Safety Planning: Introduction, Sample, and DMH Template and Considerations
Key Points found in Scroll Box below:
Safety Plan - Brief Instructions:
Step 1: Recognizing Warning Signs
Step 2: Using Internal. Coping Strategies
Step 3: Social Contacts Who May Distract from the Crisis
Step 4: Contacting Family Members or Friends Who May Offer Help to Resolve a Crisis
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- Stanley, B., & Brown, G. (2008). SAFETY PLANNING Introduction, Sample, and DMH Template and Considerations. Manual to Reduce Suicide Risk: Veteran Version , 1–4. Retrieved September 8, 2019 from http://file.lacounty.gov/SDSInter/dmh/1041367_302_13_Att_7.pdf
Strategy for Safety Plan
Here’s an example for Veterans
- U.S. Department of Veterans Affairs. Safety Plan Quick Guide for Clinicians.
Peer-Reviewed Journal Article References:
Kayman, D. J., Goldstein, M. F., Dixon, L., & Goodman, M. (2015). Perspectives of suicidal veterans on safety planning: Findings from a pilot study.Crisis: The Journal of Crisis Intervention and Suicide Prevention, 36(5), 371–383.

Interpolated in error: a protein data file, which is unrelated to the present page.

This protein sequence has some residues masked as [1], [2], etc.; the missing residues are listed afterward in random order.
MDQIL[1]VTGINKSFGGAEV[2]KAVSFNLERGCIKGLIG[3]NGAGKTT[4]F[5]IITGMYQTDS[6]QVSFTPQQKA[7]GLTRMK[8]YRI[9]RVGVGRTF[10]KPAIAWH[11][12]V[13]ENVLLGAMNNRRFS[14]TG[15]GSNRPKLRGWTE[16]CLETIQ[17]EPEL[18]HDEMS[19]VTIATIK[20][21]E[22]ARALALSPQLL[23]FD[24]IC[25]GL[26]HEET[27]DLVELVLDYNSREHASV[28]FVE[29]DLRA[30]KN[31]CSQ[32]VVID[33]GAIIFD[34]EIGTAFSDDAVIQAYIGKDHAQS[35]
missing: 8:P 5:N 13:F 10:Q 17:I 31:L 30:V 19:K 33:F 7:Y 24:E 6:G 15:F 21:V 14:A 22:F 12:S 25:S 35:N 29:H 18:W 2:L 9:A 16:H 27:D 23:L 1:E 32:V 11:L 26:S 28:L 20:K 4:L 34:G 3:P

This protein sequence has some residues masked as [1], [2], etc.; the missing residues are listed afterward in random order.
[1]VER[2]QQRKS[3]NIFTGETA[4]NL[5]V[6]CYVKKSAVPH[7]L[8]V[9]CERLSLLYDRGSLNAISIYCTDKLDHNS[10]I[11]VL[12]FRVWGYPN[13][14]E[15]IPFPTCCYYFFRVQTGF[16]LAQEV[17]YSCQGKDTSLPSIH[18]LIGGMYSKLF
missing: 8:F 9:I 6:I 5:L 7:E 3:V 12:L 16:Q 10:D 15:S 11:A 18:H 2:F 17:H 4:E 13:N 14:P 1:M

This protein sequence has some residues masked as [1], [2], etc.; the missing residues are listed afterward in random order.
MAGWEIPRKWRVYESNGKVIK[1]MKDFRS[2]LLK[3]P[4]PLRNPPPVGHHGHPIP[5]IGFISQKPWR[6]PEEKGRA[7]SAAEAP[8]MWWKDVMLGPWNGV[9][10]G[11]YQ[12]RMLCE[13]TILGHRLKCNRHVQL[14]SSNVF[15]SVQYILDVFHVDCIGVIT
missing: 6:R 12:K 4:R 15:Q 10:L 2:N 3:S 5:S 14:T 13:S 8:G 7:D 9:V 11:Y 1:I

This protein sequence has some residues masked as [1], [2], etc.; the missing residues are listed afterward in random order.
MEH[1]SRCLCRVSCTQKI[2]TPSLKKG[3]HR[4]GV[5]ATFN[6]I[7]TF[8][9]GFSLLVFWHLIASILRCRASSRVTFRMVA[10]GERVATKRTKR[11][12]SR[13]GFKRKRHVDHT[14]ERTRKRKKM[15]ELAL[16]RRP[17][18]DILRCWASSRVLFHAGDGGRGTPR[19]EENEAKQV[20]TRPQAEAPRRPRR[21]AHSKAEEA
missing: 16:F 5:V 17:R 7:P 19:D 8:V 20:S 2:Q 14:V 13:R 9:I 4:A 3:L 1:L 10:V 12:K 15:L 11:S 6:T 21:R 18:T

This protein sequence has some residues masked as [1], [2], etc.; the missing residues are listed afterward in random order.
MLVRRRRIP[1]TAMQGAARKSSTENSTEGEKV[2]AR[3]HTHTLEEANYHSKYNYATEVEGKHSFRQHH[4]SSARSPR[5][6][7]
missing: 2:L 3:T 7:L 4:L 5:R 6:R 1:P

Spangler, D. A., Muñoz, R. F., Chu, J., & Leykin, Y. (2020). Perceived utility of the Internet-based safety plan in a sample of internet users screening positive for suicidality.Crisis: The Journal of Crisis Intervention and Suicide Prevention, 41(2), 146–149.
Zonana, J., Simberlund, J., & Christos, P. (2018). The impact of safety plans in an outpatient clinic.Crisis: The Journal of Crisis Intervention and Suicide Prevention, 39(4), 304–309.
QUESTION 12 What are six steps in implementing the safety plan?
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